The sources used for this purpose are CO2, UV or ultra-short pulse lasers (Picosecond and Femtosecond).
Some glass drilling applications can be found: in the drilling of vials and bottles in the pharmaceutical sector, in the production of microchip masks for the electronic sector and in the production of medical devices for the management of microfluids.
Cutting also carries with it many of the side effects described in glass drilling.
To perform linear or circular cuts, CO2 sources are often used with beamformers and with systems for controlling the thermal effects on the surface. For example, nozzles with micro-jets of liquid are used to cool the surface after the passage of the Laser and therefore to reduce the effect of subsequent micro-fractures and to make the crack contained and homogeneous.
Laser cutting applications on glass are diverse, from scientific glass to the cutting and shaping of the ends of optical fibers, from applications in electronics and sensors to medical devices.Engraving
Laser engraving of glass is a widespread operation and an alternative to chemical etching methods that are more expensive in terms of management and less accurate in terms of results. The operation is often used in the decorative field or in the processing of substrates related to the world of electronics, semiconductors, sensors or in the creation of so-called MEMS, electromechanical micro circuits.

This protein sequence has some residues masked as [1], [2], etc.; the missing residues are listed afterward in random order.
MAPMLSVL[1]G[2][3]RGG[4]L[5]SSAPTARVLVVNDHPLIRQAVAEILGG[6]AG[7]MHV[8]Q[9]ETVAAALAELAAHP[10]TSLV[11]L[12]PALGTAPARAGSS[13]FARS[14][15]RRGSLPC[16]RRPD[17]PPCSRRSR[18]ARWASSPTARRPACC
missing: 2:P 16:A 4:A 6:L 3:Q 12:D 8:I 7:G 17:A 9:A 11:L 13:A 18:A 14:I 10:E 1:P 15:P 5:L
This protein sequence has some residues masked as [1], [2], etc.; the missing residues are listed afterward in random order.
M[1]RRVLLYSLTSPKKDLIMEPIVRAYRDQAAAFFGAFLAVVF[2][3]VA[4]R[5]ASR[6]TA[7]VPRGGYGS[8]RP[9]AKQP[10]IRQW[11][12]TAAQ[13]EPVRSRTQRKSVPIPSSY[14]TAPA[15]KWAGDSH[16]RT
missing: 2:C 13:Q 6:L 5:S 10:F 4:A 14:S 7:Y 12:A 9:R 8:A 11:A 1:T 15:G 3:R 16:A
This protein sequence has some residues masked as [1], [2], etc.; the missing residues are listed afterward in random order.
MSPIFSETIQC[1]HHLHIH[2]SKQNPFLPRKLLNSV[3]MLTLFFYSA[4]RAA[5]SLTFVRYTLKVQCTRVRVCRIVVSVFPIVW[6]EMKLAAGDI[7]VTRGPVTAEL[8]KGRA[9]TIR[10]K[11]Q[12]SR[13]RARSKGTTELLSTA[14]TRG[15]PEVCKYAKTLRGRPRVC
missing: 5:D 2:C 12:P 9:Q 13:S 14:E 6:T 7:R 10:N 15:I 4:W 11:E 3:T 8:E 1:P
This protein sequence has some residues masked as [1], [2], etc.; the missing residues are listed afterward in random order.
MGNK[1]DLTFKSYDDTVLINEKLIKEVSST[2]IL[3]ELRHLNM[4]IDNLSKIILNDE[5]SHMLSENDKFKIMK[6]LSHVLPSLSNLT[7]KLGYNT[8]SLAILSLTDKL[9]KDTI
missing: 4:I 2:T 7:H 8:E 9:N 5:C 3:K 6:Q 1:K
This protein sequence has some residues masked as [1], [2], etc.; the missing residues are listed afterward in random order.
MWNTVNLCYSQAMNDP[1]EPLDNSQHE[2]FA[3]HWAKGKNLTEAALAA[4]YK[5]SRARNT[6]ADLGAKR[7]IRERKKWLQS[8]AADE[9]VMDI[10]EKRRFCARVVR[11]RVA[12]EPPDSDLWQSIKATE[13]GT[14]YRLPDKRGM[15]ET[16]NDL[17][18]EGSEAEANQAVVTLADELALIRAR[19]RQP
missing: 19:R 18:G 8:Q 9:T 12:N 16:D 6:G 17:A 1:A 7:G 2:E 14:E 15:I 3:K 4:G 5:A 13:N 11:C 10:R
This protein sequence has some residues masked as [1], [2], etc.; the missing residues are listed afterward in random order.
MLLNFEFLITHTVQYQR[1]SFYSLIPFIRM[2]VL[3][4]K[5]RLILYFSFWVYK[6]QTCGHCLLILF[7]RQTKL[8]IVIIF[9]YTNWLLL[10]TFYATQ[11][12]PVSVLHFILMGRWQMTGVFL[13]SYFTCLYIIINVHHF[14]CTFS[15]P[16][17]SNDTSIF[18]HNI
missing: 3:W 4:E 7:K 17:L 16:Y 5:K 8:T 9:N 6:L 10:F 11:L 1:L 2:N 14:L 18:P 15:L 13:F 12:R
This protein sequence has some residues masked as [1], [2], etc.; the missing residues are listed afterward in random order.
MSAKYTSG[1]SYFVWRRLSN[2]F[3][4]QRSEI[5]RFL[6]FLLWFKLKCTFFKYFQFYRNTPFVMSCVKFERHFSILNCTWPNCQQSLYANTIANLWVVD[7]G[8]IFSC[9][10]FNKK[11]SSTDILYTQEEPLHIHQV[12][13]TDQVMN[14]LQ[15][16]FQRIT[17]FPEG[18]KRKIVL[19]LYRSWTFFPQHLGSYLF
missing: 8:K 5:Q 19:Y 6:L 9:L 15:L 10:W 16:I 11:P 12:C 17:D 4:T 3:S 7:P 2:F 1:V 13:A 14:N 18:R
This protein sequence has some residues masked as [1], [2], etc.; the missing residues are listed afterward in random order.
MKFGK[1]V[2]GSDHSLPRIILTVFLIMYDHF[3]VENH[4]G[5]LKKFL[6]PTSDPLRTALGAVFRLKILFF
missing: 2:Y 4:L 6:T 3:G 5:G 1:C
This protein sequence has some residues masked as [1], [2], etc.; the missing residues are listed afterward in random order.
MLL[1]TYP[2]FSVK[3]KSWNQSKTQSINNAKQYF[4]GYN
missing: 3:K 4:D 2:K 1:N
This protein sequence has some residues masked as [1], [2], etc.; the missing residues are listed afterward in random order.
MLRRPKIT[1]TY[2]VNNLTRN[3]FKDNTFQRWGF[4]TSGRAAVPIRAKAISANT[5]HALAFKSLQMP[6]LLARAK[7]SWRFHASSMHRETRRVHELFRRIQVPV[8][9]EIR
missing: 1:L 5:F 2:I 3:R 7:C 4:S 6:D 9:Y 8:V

The laser sources used for this process are DPSS UV (at 355nm and 266nm), CO2 Qswitched or ultra-short pulse sources, which by removing the material with minimal heat transfer, are able to contain the effect of micro-cracks.
Another method for excavating glass with a speed up to 1000 times faster is to use a thin atmosphere of hydrofluoric acid (HF) on the glass surface which amplifies the effect of a laser source (typically CO2). It should be understood that the use of this process involves the management of toxic gases inside the work chambers.Thin film removal
While not directly working the glass, the application of a removal of thin films deposited on a glass substrate is widespread in many industrial sectors. Some of these are the processing of the conductive layers of car glass, the processing of solar panels, the processing of optical sensors in the medical sector, etc. The nature of the films to be removed can be both metallic and dielectric and is based on the fact that the radiation vaporizes the surface layer to be removed while remaining transparent to the glass (choice of the correct laser wavelength). With a post processing with the laser you can also remove the residues related to the removal of the surface layer.
More from the academy:
Behind this there is the ability to accurately identify each individual item, or batch of items, managing to trace the raw material through the various processes and transformations.
LASER MARKING TECHNIQUES
BLACKENING The laser marking for blackening is typically made on steels and titanium and is obtained through the material surface heating and consequent oxidation. Based on the parameters used, different temperatures and therefore different oxide thicknesses will be obtained giving the typical color effect of the marking. This technique is used in a wide range of applications such as the marking of tools, medical equipment, automotive components, glasses or hobs.